PanARMENIAN.Net - However, the efficiency of the conventions has been questioned for the conflicts in Syria, Yemen, Mali, Cote d'Ivoire, Iraq, Afghanistan and Nagorno Karabakh, where attacks on hospitals, sexual assaults against the civilian population and execution of captives take place.
At the time when the Conventions were ratified, the war was fought by armies at battlefields. Nowadays, fighting can break out near a service main that provides houses, schools and hospitals with water. This is a rough violation of the Conventions and is rated as a war crime, envisaging punishment for the crime against humanity.
Each country that ratified the Conventions is obliged to search for people, who are accused of violations of the clauses and put them on trial irrelative of their citizenship.
In 1993, the United Nations Security Council adopted a report from the Secretary-General and a Commission of Experts which concluded that the Geneva Conventions had passed into the body of customary international law, thus making them binding on non-signatories to the Conventions whenever they engage in armed conflicts.
The Conventions were developed, when the sides came to mutually beneficial agreement. However, when the benefits become less obvious, the interest in cooperation disappears as well, what results either in one-sided forcible implementation of the Conventions (as it was in case with Kosovo, when the rules were imposed on Serbia only, while the crimes of Albanians remained unpinished) or in mutual violations (as it was during the Iranian-Iraqi conflict), or in one-sided violations (the actions of Azerbaijan during the Nagorno Karabakh conflict).
Thus, a question arises: why obey rules if your enemy doesn’t?
Nevertheless, the Geneva Conventions represent a powerful legal tool to alleviate people’s sufferings during wars.
These are rules that apply only in times of armed conflict and seek to protect people who are not or are no longer taking part in hostilities; these include the sick and wounded of armed forces on the field, wounded, sick, and shipwrecked members of armed forces at sea, prisoners of war, and civilians. The First Convention dealt with the treatment of wounded and sick armed forces in the field. The Second Convention dealt with the sick, wounded, and shipwrecked members of armed forces at sea. The Third Convention dealt with the treatment of prisoners of war during times of conflict. The Fourth Convention dealt with the treatment of civilians and their protection during wartime.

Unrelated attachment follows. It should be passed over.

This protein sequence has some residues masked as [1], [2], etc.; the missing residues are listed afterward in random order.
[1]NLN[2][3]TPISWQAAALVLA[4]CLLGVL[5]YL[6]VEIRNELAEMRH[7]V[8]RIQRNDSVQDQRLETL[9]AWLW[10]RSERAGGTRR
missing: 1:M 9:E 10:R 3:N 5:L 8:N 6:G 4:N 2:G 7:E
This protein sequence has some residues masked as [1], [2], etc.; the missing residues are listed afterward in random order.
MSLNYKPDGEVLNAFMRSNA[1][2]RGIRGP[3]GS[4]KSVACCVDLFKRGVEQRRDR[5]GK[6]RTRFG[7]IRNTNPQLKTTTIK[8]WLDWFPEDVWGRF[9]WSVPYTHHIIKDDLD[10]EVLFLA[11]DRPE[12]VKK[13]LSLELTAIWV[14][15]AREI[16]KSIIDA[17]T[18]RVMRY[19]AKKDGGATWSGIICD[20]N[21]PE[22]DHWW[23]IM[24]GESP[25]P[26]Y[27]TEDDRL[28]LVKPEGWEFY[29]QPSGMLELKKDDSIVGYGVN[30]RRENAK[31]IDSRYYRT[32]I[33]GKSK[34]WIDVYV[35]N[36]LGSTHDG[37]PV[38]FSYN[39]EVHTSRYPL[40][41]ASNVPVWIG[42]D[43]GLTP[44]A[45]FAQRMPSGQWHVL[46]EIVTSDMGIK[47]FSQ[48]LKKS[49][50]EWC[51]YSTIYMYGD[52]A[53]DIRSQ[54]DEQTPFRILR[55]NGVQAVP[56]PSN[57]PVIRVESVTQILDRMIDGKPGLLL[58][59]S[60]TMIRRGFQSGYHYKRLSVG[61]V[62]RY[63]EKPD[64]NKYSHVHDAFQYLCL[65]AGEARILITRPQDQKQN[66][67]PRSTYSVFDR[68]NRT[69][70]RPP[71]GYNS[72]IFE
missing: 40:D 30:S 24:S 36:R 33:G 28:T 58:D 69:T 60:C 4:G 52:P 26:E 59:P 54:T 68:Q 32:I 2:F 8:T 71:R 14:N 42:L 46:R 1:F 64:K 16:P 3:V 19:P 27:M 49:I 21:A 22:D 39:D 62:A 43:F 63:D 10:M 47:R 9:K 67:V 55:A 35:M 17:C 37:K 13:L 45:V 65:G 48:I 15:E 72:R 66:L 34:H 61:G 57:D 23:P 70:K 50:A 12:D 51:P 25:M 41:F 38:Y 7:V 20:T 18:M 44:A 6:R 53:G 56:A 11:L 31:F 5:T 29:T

The most serious crimes are termed grave breaches, and provide a legal definition of a war crime. Grave breaches of the Third and Fourth Geneva Conventions include the following acts if committed against a person protected by the convention:
-willful killing, torture or inhumane treatment, including biological experiments
-willfully causing great suffering or serious injury to body or health
-compelling a protected person to serve in the armed forces of a hostile power
-willfully depriving a protected person of the right to a fair trial if accused of a war crime.
Also considered grave breaches of the Fourth Geneva Convention are the following:
-taking of hostages
-extensive destruction and appropriation of property not justified by military necessity and carried out unlawfully and wantonly
-unlawful deportation, transfer, or confinement.
Article 3, common to the four Geneva Conventions, requires humane treatment for all persons in enemy hands, without any adverse distinction.
It specifically prohibits murder, mutilation, torture, cruel, humiliating and degrading treatment, the taking of hostages and unfair trial. It requires that the wounded, sick and shipwrecked be collected and cared for. It grants the ICRC the right to offer its services to the parties to the conflict.
The Geneva Conventions apply at times of war and armed conflict to governments who have ratified its terms.